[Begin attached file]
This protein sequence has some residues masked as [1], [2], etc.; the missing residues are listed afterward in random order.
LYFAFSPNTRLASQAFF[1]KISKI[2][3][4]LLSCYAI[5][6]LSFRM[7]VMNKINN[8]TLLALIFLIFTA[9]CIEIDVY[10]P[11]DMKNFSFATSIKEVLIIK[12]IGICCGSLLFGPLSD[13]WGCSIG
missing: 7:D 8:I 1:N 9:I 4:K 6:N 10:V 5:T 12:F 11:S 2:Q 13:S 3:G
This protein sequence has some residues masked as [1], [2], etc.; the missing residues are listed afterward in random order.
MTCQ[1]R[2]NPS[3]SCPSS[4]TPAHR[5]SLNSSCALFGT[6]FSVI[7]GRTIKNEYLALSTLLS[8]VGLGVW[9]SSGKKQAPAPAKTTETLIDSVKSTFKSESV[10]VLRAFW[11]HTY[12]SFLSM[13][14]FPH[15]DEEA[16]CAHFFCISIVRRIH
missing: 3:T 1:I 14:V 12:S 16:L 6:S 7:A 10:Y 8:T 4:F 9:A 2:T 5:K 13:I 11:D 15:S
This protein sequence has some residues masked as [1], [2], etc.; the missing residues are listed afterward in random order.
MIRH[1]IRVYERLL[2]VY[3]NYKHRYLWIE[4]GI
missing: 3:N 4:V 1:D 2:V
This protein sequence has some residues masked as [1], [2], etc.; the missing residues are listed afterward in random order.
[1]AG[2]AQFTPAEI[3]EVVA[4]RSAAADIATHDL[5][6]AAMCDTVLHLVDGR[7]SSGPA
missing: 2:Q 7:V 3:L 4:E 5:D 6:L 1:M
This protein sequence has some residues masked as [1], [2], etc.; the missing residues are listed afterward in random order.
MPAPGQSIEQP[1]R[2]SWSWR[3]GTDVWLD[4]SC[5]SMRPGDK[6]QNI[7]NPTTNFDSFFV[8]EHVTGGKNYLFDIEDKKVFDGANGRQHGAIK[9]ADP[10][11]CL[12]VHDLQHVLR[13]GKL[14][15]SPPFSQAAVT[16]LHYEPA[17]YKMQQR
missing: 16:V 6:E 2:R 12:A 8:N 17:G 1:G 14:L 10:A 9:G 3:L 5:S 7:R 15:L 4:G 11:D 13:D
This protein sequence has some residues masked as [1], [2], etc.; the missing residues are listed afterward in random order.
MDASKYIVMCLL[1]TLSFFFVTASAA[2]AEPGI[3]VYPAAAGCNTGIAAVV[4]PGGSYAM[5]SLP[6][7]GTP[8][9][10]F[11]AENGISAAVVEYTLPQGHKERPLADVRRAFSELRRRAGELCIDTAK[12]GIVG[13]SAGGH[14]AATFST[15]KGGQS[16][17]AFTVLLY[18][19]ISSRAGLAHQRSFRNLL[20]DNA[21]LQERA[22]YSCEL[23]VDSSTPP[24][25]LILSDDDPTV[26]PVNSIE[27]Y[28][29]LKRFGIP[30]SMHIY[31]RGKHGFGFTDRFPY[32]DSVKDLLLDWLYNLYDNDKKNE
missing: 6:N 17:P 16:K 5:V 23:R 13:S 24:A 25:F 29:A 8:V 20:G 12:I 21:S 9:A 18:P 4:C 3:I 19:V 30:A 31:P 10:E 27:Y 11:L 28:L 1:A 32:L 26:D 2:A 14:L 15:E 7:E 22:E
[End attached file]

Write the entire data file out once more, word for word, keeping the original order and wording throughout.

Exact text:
This protein sequence has some residues masked as [1], [2], etc.; the missing residues are listed afterward in random order.
LYFAFSPNTRLASQAFF[1]KISKI[2][3][4]LLSCYAI[5][6]LSFRM[7]VMNKINN[8]TLLALIFLIFTA[9]CIEIDVY[10]P[11]DMKNFSFATSIKEVLIIK[12]IGICCGSLLFGPLSD[13]WGCSIG
missing: 7:D 8:I 1:N 9:I 4:K 6:N 10:V 5:T 12:F 11:S 2:Q 13:S 3:G
This protein sequence has some residues masked as [1], [2], etc.; the missing residues are listed afterward in random order.
MTCQ[1]R[2]NPS[3]SCPSS[4]TPAHR[5]SLNSSCALFGT[6]FSVI[7]GRTIKNEYLALSTLLS[8]VGLGVW[9]SSGKKQAPAPAKTTETLIDSVKSTFKSESV[10]VLRAFW[11]HTY[12]SFLSM[13][14]FPH[15]DEEA[16]CAHFFCISIVRRIH
missing: 3:T 1:I 14:V 12:S 16:L 6:S 7:A 10:Y 8:T 4:F 9:A 2:T 5:K 13:I 11:D 15:S
This protein sequence has some residues masked as [1], [2], etc.; the missing residues are listed afterward in random order.
MIRH[1]IRVYERLL[2]VY[3]NYKHRYLWIE[4]GI
missing: 3:N 4:V 1:D 2:V
This protein sequence has some residues masked as [1], [2], etc.; the missing residues are listed afterward in random order.
[1]AG[2]AQFTPAEI[3]EVVA[4]RSAAADIATHDL[5][6]AAMCDTVLHLVDGR[7]SSGPA
missing: 2:Q 7:V 3:L 4:E 5:D 6:L 1:M
This protein sequence has some residues masked as [1], [2], etc.; the missing residues are listed afterward in random order.
MPAPGQSIEQP[1]R[2]SWSWR[3]GTDVWLD[4]SC[5]SMRPGDK[6]QNI[7]NPTTNFDSFFV[8]EHVTGGKNYLFDIEDKKVFDGANGRQHGAIK[9]ADP[10][11]CL[12]VHDLQHVLR[13]GKL[14][15]SPPFSQAAVT[16]LHYEPA[17]YKMQQR
missing: 16:V 6:E 2:R 12:A 8:N 17:G 1:G 14:L 10:A 9:G 3:L 5:S 7:R 15:L 4:G 11:D 13:D
This protein sequence has some residues masked as [1], [2], etc.; the missing residues are listed afterward in random order.
MDASKYIVMCLL[1]TLSFFFVTASAA[2]AEPGI[3]VYPAAAGCNTGIAAVV[4]PGGSYAM[5]SLP[6][7]GTP[8][9][10]F[11]AENGISAAVVEYTLPQGHKERPLADVRRAFSELRRRAGELCIDTAK[12]GIVG[13]SAGGH[14]AATFST[15]KGGQS[16][17]AFTVLLY[18][19]ISSRAGLAHQRSFRNLL[20]DNA[21]LQERA[22]YSCEL[23]VDSSTPP[24][25]LILSDDDPTV[26]PVNSIE[27]Y[28][29]LKRFGIP[30]SMHIY[31]RGKHGFGFTDRFPY[32]DSVKDLLLDWLYNLYDNDKKNE
missing: 6:N 17:P 16:K 5:V 23:R 13:S 24:A 25:F 29:A 8:V 20:G 12:I 21:S 9:A 18:P 4:C 3:I 19:V 30:A 31:P 10:E 27:Y 11:L 28:L 1:A 32:L 26:D 2:A 14:L 15:E 7:E 22:E